- Undo all the religious changes made since 1529.
- Restore traditional Catholic practices and beliefs.
- Re-establish religious houses.
- End clerical marriage.
- Secure a long-term future for Catholicism in England.
- Parliament passed the first Act of Revival which undid all of the Edwardian Reformation/
- Mary gave up her title as Supreme Head of the Church.
- Royal Injunctions were issued, which reintroduced Catholic traditions in England, such as holy days.
- Parliament passed the Hersey Laws after it was promised that the former monastic lands would not be returned to the Church.
- The second Act of Revival was passed which repealed all religious change approved since 1529.
1555 - the persecution of Protestants begins
In 1555, John Rogers, a biblical translator, was the first Protestant to be burned at the stake. In total, almost 300 Protestants were persecuted during Mary's reign, including that of Bishops Ridley and Latimer in 1555, and Cramner in 1556.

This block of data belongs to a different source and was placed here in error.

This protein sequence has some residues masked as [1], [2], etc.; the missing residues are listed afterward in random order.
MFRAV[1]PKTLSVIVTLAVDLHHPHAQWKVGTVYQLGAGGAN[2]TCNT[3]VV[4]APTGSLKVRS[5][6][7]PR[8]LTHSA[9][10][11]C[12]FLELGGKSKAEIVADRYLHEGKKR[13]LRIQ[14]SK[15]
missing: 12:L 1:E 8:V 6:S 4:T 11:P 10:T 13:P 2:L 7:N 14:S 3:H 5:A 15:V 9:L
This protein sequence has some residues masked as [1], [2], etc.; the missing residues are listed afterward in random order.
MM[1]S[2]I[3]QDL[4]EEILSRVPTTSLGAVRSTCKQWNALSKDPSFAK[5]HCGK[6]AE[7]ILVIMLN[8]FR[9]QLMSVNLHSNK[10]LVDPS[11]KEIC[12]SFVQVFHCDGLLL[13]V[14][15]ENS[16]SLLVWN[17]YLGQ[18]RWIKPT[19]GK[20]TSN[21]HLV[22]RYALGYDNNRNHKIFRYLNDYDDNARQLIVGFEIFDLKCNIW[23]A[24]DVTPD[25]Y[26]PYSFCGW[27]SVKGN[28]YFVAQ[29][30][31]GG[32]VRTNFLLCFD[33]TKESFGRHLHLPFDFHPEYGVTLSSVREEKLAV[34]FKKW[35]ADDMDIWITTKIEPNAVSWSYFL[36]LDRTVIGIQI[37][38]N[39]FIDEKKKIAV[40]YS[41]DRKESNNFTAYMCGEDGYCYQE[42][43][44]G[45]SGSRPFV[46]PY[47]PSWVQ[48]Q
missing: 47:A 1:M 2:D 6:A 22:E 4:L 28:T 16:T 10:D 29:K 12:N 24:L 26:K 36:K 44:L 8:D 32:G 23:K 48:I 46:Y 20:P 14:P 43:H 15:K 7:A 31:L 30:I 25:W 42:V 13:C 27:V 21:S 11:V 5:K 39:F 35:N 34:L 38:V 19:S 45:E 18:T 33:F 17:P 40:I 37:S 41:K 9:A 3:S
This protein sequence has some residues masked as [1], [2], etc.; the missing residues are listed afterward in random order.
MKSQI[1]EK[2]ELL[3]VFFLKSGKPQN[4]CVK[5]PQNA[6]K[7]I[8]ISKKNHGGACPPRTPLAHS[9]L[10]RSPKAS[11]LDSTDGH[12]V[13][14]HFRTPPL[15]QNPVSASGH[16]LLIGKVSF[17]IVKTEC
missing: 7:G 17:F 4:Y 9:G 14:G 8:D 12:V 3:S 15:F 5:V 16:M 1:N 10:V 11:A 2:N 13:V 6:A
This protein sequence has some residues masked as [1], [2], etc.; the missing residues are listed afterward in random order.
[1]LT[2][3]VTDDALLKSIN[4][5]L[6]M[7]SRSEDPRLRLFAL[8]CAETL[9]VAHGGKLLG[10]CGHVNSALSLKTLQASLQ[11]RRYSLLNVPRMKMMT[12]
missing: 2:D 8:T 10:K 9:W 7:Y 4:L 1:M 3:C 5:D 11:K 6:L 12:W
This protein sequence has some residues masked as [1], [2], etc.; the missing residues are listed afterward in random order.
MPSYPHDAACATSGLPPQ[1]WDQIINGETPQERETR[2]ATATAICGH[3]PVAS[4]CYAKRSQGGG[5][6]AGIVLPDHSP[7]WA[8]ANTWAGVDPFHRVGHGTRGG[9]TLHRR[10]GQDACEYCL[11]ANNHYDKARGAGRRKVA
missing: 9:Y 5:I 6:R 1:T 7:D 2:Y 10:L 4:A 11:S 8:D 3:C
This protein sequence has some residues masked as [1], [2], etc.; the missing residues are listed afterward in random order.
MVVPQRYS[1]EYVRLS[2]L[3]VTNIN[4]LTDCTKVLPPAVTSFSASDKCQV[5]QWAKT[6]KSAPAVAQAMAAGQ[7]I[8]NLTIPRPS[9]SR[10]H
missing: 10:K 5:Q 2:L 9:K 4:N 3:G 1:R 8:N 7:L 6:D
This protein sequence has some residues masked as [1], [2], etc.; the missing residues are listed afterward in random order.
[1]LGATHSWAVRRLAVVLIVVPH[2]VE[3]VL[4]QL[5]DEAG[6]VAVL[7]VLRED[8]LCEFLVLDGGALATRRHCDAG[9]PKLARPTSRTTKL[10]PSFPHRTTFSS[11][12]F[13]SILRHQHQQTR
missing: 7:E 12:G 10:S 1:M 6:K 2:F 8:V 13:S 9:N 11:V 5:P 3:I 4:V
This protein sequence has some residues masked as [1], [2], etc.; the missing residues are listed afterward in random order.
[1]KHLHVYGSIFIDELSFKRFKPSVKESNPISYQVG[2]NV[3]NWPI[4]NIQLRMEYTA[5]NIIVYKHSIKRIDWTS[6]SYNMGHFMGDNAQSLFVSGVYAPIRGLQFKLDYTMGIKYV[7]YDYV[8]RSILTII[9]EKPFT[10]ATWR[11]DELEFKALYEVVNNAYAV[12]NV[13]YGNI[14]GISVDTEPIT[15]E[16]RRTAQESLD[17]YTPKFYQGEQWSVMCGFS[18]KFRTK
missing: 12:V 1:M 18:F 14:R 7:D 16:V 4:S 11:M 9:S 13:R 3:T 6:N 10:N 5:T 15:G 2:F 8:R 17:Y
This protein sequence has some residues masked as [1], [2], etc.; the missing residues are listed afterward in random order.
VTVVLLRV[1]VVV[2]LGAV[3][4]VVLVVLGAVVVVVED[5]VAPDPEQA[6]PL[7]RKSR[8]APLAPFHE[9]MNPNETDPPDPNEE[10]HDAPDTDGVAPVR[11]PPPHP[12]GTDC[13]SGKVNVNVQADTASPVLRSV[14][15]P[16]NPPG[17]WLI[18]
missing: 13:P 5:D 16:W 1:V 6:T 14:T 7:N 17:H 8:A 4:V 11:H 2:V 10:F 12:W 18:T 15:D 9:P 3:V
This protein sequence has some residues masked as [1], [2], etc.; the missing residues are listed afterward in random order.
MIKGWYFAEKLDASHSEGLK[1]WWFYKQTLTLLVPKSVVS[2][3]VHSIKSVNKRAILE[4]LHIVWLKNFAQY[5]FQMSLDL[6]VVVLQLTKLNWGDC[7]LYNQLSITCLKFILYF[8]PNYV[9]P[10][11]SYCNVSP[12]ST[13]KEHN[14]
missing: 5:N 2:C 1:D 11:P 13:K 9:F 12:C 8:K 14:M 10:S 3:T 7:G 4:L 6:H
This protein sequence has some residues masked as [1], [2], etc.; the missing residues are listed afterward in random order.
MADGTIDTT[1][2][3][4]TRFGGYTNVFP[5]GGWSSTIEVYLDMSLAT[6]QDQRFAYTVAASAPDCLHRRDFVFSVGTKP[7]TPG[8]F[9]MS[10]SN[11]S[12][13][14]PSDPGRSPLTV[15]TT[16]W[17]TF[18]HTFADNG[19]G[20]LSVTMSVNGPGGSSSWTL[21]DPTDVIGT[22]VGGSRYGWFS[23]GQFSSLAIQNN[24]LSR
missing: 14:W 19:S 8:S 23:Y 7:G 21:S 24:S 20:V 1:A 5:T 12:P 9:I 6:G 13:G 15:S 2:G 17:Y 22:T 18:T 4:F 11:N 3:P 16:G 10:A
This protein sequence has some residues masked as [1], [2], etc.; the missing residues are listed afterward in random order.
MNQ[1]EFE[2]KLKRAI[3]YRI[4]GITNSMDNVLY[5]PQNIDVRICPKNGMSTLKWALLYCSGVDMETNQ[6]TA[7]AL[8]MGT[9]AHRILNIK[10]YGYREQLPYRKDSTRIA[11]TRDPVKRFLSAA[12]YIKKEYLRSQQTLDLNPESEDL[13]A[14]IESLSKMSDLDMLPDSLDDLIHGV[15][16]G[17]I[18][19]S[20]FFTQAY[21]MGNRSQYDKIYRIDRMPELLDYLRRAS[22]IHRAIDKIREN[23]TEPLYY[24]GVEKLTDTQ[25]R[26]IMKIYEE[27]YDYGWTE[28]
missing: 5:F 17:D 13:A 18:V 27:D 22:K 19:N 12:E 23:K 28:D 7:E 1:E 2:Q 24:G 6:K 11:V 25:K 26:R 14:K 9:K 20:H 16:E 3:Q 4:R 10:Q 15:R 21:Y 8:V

Why did Mary persecute Protestants?
- She was determined to re-impose Catholicism by burning 'heretics' whom she believed had been corrupted by the Protestant faith.
- She was a victim of her Father's reformation.
- The greatest concentration of Protestants was in the South-East, near London.
- Spread fear.
Was Mary successful in re-establishing Catholicism
- Mary's Counter-Reformation is seen as a temporary divergence in England's march towards Protestantism.
- Protestantism had firmly been established in England during the Edwardian Reformation, making it nearly impossible for Mary to fully restore Catholicism.
- She only reigned as Queen for five years, and she left no male heir.
- Mary's policy of persecution, coupled with her unpopular marriage to Phillip II of Spain, ultimately caused Catholicism to be associated with intolerance.
- The Elizabethan Settlement of 1559 put England firmly on the path towards embracing Protestantism.